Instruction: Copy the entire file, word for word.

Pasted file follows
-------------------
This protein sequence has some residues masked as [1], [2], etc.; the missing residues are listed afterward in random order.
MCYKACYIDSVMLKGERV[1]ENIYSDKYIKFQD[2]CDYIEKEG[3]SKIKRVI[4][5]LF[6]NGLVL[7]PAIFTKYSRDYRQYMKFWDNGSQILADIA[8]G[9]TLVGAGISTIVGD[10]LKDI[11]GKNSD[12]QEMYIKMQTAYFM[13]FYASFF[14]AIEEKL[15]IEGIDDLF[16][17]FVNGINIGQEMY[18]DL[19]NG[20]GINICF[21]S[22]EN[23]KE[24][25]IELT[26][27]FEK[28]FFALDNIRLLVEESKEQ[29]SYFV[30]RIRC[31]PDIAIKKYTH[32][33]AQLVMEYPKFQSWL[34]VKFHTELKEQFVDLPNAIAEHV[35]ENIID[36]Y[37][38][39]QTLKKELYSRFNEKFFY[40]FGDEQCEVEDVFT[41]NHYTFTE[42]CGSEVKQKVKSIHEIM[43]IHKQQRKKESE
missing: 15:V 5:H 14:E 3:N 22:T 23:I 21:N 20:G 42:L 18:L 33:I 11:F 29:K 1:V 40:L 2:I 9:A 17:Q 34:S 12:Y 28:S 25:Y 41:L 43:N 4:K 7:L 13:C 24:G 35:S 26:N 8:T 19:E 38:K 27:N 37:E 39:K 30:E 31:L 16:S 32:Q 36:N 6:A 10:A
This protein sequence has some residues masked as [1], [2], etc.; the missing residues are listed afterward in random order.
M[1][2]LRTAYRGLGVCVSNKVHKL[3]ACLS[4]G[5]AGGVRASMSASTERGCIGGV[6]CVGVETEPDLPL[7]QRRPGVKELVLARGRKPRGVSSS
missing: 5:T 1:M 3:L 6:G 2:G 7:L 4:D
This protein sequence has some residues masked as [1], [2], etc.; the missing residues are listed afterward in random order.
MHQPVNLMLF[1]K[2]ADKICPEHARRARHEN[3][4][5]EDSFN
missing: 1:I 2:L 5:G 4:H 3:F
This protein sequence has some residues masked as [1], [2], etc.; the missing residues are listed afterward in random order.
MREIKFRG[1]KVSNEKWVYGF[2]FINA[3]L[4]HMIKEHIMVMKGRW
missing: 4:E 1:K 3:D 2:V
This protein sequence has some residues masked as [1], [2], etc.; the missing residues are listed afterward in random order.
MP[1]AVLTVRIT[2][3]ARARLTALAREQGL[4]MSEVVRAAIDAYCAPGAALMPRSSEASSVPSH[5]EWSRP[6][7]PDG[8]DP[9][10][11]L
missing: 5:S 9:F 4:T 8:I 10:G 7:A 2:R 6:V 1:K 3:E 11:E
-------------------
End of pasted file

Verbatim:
This protein sequence has some residues masked as [1], [2], etc.; the missing residues are listed afterward in random order.
MCYKACYIDSVMLKGERV[1]ENIYSDKYIKFQD[2]CDYIEKEG[3]SKIKRVI[4][5]LF[6]NGLVL[7]PAIFTKYSRDYRQYMKFWDNGSQILADIA[8]G[9]TLVGAGISTIVGD[10]LKDI[11]GKNSD[12]QEMYIKMQTAYFM[13]FYASFF[14]AIEEKL[15]IEGIDDLF[16][17]FVNGINIGQEMY[18]DL[19]NG[20]GINICF[21]S[22]EN[23]KE[24][25]IELT[26][27]FEK[28]FFALDNIRLLVEESKEQ[29]SYFV[30]RIRC[31]PDIAIKKYTH[32][33]AQLVMEYPKFQSWL[34]VKFHTELKEQFVDLPNAIAEHV[35]ENIID[36]Y[37][38][39]QTLKKELYSRFNEKFFY[40]FGDEQCEVEDVFT[41]NHYTFTE[42]CGSEVKQKVKSIHEIM[43]IHKQQRKKESE
missing: 15:V 5:H 14:E 3:N 22:T 23:I 21:N 20:G 42:L 18:L 33:I 11:F 29:K 1:V 40:L 2:I 9:A 17:Q 34:S 12:Y 28:S 25:Y 41:L 43:N 4:K 7:L 13:C 24:G 35:S 26:N 8:T 19:E 38:K 27:N 37:E 39:K 30:E 31:L 16:S 32:Q 36:N 6:A 10:A
This protein sequence has some residues masked as [1], [2], etc.; the missing residues are listed afterward in random order.
M[1][2]LRTAYRGLGVCVSNKVHKL[3]ACLS[4]G[5]AGGVRASMSASTERGCIGGV[6]CVGVETEPDLPL[7]QRRPGVKELVLARGRKPRGVSSS
missing: 5:T 1:M 3:L 6:G 2:G 7:L 4:D
This protein sequence has some residues masked as [1], [2], etc.; the missing residues are listed afterward in random order.
MHQPVNLMLF[1]K[2]ADKICPEHARRARHEN[3][4][5]EDSFN
missing: 1:I 2:L 5:G 4:H 3:F
This protein sequence has some residues masked as [1], [2], etc.; the missing residues are listed afterward in random order.
MREIKFRG[1]KVSNEKWVYGF[2]FINA[3]L[4]HMIKEHIMVMKGRW
missing: 4:E 1:K 3:D 2:V
This protein sequence has some residues masked as [1], [2], etc.; the missing residues are listed afterward in random order.
MP[1]AVLTVRIT[2][3]ARARLTALAREQGL[4]MSEVVRAAIDAYCAPGAALMPRSSEASSVPSH[5]EWSRP[6][7]PDG[8]DP[9][10][11]L
missing: 5:S 9:F 4:T 8:I 10:G 7:A 2:R 6:V 1:K 3:E 11:E